UCI’s Latinx Resource Center welcomed guest speaker Ehcrama Marche, creator and animator of the animated YouTube miniseries “Hella Black Mexican” to host a discussion of her works and their significance to the Latinx and Afro-Latinx communities on Feb. 9.
“Hella Black Mexican” is a semi-autobiographical series based on real events that occurred in Marche’s life, confronting issues such as anti-Black racism among the Hispanic community and building a sense of identity as a mixed-race child growing up in a single-parent home.
“We took a lot of different scenarios that had happened and mixed it into this one episode,” Marche said of a particular episode in which the fictionalized version of herself is met with hostility by the family of a Latino friend during a visit to his home.
Marche, who is half-Black and half-Mexican, grew up in an environment dominated by Mexican culture. As a result, Marche faced prejudice for her appearance by those who she grew up around because of her dark complexion.
One of the featured episodes from the discussion focuses on Marche’s hair, which is curly and voluminous. In the episode, Marche’s Mexican mother does not know how to groom her hair, leading to an embarrassing school picture. For Marche, this experience accentuated the differences between herself and her own family. These distinctions not only made Marche feel different from the people around her, but also prompted her to search for her own sense of ethnic identity.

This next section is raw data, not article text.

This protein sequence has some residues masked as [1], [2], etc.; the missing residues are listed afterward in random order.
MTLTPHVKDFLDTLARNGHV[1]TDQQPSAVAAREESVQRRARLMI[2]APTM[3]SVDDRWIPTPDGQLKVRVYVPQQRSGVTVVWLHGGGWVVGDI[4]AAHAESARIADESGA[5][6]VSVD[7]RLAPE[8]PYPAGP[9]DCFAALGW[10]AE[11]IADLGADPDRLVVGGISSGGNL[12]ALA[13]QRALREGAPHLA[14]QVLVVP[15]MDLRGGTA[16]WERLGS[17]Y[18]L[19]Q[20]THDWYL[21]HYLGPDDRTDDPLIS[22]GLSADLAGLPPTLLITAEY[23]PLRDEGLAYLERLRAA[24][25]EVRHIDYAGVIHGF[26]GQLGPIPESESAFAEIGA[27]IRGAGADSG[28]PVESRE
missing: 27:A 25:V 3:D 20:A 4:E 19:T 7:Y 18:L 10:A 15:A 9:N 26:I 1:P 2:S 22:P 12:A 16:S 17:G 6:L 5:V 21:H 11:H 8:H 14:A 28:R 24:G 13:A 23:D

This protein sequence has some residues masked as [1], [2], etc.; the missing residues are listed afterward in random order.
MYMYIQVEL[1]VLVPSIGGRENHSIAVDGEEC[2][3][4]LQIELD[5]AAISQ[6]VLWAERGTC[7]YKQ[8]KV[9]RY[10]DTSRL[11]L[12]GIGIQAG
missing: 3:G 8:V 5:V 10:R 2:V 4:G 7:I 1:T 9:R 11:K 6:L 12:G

“After I found out I was Black, I started looking at color more, I started looking at race more,” Marche said. “I was definitely paying a lot more attention to it. Especially around the time when we started discussing [Dr.] Martin Luther King [Jr.] in class, that’s when your eyes are really open to, ‘Oh, this is really happening’. The way they speak about Black people and being slaves and all that. I definitely started to see color.”
Marche also discussed some of the ways that those who are a part of the Latinx community can make a difference and fight anti-Blackness within the community.
“I think [the] first [step] would be having a discussion. Being vulnerable is very important. I’m very open when talking about my experiences,” Marche said. “Being educated, being open and knowing the history.”
Regarding the future, Marche shared a sentiment of positivity and hopefulness.
“I already think the world is moving in a more positive way compared to the past,” Marche stated. “For there to be content like this is very important.”
Quinn Tubiolo is a Campus News Intern for the winter 2022 quarter. He can be reached at email@example.com.